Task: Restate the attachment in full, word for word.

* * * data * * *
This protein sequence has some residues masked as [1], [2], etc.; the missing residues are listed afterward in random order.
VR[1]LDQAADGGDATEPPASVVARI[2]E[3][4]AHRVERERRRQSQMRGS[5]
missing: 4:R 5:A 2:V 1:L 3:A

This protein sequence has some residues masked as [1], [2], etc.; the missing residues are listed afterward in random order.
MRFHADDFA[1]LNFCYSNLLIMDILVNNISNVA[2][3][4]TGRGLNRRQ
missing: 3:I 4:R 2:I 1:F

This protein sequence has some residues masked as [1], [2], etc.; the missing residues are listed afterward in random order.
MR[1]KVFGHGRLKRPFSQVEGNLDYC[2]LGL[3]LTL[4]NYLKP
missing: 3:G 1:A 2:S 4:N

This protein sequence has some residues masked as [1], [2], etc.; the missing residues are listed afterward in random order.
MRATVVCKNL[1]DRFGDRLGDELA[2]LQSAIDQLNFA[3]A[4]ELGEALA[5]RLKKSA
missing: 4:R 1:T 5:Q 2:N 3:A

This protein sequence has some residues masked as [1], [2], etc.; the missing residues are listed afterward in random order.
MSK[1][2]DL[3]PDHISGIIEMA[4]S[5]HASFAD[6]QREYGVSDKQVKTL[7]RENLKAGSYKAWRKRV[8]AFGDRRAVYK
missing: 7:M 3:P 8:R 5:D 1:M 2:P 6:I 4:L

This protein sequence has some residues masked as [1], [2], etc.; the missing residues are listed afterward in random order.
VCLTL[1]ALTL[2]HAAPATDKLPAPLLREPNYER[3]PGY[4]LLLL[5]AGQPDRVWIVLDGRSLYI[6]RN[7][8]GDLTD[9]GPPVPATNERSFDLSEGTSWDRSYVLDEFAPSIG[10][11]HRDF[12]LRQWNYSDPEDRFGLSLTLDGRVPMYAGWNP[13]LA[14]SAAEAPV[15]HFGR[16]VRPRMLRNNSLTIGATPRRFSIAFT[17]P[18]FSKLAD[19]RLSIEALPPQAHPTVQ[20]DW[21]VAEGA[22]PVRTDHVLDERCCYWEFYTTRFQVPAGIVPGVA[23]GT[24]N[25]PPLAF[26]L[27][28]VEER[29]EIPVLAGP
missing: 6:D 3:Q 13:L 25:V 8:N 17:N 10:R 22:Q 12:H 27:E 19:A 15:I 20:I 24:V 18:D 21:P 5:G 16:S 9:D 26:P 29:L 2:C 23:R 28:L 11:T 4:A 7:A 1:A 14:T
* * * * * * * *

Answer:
This protein sequence has some residues masked as [1], [2], etc.; the missing residues are listed afterward in random order.
VR[1]LDQAADGGDATEPPASVVARI[2]E[3][4]AHRVERERRRQSQMRGS[5]
missing: 4:R 5:A 2:V 1:L 3:A

This protein sequence has some residues masked as [1], [2], etc.; the missing residues are listed afterward in random order.
MRFHADDFA[1]LNFCYSNLLIMDILVNNISNVA[2][3][4]TGRGLNRRQ
missing: 3:I 4:R 2:I 1:F

This protein sequence has some residues masked as [1], [2], etc.; the missing residues are listed afterward in random order.
MR[1]KVFGHGRLKRPFSQVEGNLDYC[2]LGL[3]LTL[4]NYLKP
missing: 3:G 1:A 2:S 4:N

This protein sequence has some residues masked as [1], [2], etc.; the missing residues are listed afterward in random order.
MRATVVCKNL[1]DRFGDRLGDELA[2]LQSAIDQLNFA[3]A[4]ELGEALA[5]RLKKSA
missing: 4:R 1:T 5:Q 2:N 3:A

This protein sequence has some residues masked as [1], [2], etc.; the missing residues are listed afterward in random order.
MSK[1][2]DL[3]PDHISGIIEMA[4]S[5]HASFAD[6]QREYGVSDKQVKTL[7]RENLKAGSYKAWRKRV[8]AFGDRRAVYK
missing: 7:M 3:P 8:R 5:D 1:M 2:P 6:I 4:L

This protein sequence has some residues masked as [1], [2], etc.; the missing residues are listed afterward in random order.
VCLTL[1]ALTL[2]HAAPATDKLPAPLLREPNYER[3]PGY[4]LLLL[5]AGQPDRVWIVLDGRSLYI[6]RN[7][8]GDLTD[9]GPPVPATNERSFDLSEGTSWDRSYVLDEFAPSIG[10][11]HRDF[12]LRQWNYSDPEDRFGLSLTLDGRVPMYAGWNP[13]LA[14]SAAEAPV[15]HFGR[16]VRPRMLRNNSLTIGATPRRFSIAFT[17]P[18]FSKLAD[19]RLSIEALPPQAHPTVQ[20]DW[21]VAEGA[22]PVRTDHVLDERCCYWEFYTTRFQVPAGIVPGVA[23]GT[24]N[25]PPLAF[26]L[27][28]VEER[29]EIPVLAGP
missing: 6:D 3:Q 13:L 25:V 8:N 17:N 10:R 22:Q 12:H 27:E 19:A 15:I 20:I 24:V 18:D 21:P 5:G 16:S 9:D 26:P 29:L 2:C 23:R 28:L 11:T 4:A 7:A 1:A 14:T